The Grimethorpe Colliery Banned

by James

The adjustment centre was a Victorian seafront building set over four floors, with turrets at the roof wheeled by seagulls. Nana Rachel drove fourteen-year-old Glenn and marched him up the steps. She practically threw him into reception. Everyone there was nice at least. They took him to a room, gave him a cup of water, and then brought in his case worker.

Mary was only a few years older than him, wearing tight jeans and a top that wrapped itself around a gravity defying chest. She took the seat the other side of the small table and read through his case notes. He watched her face carefully, looking for any signs of discomfort or disgust.

Mary laid down the case file on the table. She smiled at Glenn.

Mary said, ‘I think you wanted to be caught.’

Glenn said, ‘How do you work that out?’

Mary said, ‘You went in the music room with another boy. You weren’t exactly subtle about what you were up to. I’m told the noise was like elephants mating.’

Glenn said, ‘We got carried away. How is that a crime? You must have, surely? Been with someone, finally able to be yourself at last, and then it doesn’t matter what happens, what anyone might say. You just go for it, because there’s nothing more important than that moment.’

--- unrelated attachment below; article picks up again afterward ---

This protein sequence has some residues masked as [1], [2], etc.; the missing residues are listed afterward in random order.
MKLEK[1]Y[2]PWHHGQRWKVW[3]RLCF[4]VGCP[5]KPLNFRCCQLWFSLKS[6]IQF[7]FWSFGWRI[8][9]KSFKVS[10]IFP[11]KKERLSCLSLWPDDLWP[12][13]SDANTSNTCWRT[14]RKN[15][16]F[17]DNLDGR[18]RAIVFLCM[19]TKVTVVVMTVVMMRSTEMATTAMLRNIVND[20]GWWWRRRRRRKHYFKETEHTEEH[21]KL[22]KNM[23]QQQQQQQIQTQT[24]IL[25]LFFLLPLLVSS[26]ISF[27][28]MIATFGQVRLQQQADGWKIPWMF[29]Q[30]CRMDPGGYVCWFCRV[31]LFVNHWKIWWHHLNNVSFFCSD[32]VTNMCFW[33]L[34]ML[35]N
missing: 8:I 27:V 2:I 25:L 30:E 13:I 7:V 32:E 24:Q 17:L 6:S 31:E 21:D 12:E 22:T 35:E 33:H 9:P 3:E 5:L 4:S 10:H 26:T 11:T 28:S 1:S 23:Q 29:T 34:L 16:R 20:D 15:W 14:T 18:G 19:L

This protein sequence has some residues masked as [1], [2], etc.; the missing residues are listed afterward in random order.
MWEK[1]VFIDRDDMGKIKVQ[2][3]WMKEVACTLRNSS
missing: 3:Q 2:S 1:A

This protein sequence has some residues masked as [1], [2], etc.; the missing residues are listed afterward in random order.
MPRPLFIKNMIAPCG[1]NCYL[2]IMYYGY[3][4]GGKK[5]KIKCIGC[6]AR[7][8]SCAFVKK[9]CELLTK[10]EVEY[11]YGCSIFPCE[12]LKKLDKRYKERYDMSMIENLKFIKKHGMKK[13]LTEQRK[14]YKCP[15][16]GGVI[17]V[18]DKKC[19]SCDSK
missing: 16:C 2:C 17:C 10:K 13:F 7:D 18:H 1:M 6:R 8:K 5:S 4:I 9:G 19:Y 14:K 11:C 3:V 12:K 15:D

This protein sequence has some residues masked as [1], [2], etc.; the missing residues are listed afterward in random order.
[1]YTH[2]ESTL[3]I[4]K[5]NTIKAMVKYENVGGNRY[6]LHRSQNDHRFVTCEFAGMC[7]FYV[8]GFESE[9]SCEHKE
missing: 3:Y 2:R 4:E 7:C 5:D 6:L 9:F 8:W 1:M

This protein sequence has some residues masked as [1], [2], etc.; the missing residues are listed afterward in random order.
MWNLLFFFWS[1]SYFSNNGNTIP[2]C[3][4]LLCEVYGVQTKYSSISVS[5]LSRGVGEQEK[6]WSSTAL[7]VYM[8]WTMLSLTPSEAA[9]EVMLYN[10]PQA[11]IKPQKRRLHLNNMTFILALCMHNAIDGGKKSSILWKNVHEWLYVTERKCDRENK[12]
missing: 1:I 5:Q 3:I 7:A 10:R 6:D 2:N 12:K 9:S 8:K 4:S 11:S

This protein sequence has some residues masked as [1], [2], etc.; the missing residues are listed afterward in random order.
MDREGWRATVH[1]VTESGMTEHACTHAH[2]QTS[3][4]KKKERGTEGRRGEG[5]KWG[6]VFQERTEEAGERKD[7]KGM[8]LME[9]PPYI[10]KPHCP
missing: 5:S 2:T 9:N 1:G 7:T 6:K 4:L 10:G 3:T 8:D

Mary slapped the table with both hands.

‘Think about your parents! Think how hard this must be on them. They are good, jazz loving people. I’m told your house is open plan, done up like a twenties jazz bar. Do you really want to hurt them?’

Glenn closed his eyes. The guilt that had bubbled deep inside since it happened was clawing at his throat. The way Dad Colin had fainted when he heard what happened, and even Dad Jace, though he was the strong and silent type, the look on his face.

Glenn sipped from his water to calm himself, to stop him having to answer.

‘This kind of thing is a poison,’ Mary said. ‘An insidious prowler that creeps through the minds of young men and guides them down the wrong path. You have a choice, Glenn, between the path that is decent and honourable. Normal. Or down the path that is-‘

Glenn hurled his paper cup at the window and shot back his chair. He stood so fast that his thighs jostled the table. Mary flinched back in shock. Glenn bit back his scream, and then through gritted teeth he spoke.

‘It’s not a choice. It’s something you’re born with.’

He took a deep breath, and then, for the first time in his life spoke the words he had buried for so long.

‘My name is Glenn, and yes, I was caught in the music room playing Abide with me on a soprano trumpet. But I don’t like jazz. I find it repetitive, with no sense of rhythm or tonal structure.’

Glenn stood a little straight and put a clenched fist across his chest.

‘What I love is a British style brass band. Go to hell, Glen bloody Miller, Louis Armstrong, and all the rest. When I go to bed at night it’s the Reg Vardy Band or Grimethorpe Colliery I hear in my head.’